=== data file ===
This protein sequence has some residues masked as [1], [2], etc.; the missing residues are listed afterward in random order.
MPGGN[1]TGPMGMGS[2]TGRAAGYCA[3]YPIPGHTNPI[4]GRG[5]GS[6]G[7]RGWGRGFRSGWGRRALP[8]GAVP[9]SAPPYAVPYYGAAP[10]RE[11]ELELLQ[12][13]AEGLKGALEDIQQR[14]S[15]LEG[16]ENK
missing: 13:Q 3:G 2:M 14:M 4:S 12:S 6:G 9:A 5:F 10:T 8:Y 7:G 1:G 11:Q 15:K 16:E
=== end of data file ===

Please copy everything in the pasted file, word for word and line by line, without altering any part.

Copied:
This protein sequence has some residues masked as [1], [2], etc.; the missing residues are listed afterward in random order.
MPGGN[1]TGPMGMGS[2]TGRAAGYCA[3]YPIPGHTNPI[4]GRG[5]GS[6]G[7]RGWGRGFRSGWGRRALP[8]GAVP[9]SAPPYAVPYYGAAP[10]RE[11]ELELLQ[12][13]AEGLKGALEDIQQR[14]S[15]LEG[16]ENK
missing: 13:Q 3:G 2:M 14:M 4:S 12:S 6:G 9:A 5:F 10:T 8:Y 7:G 1:G 11:Q 15:K 16:E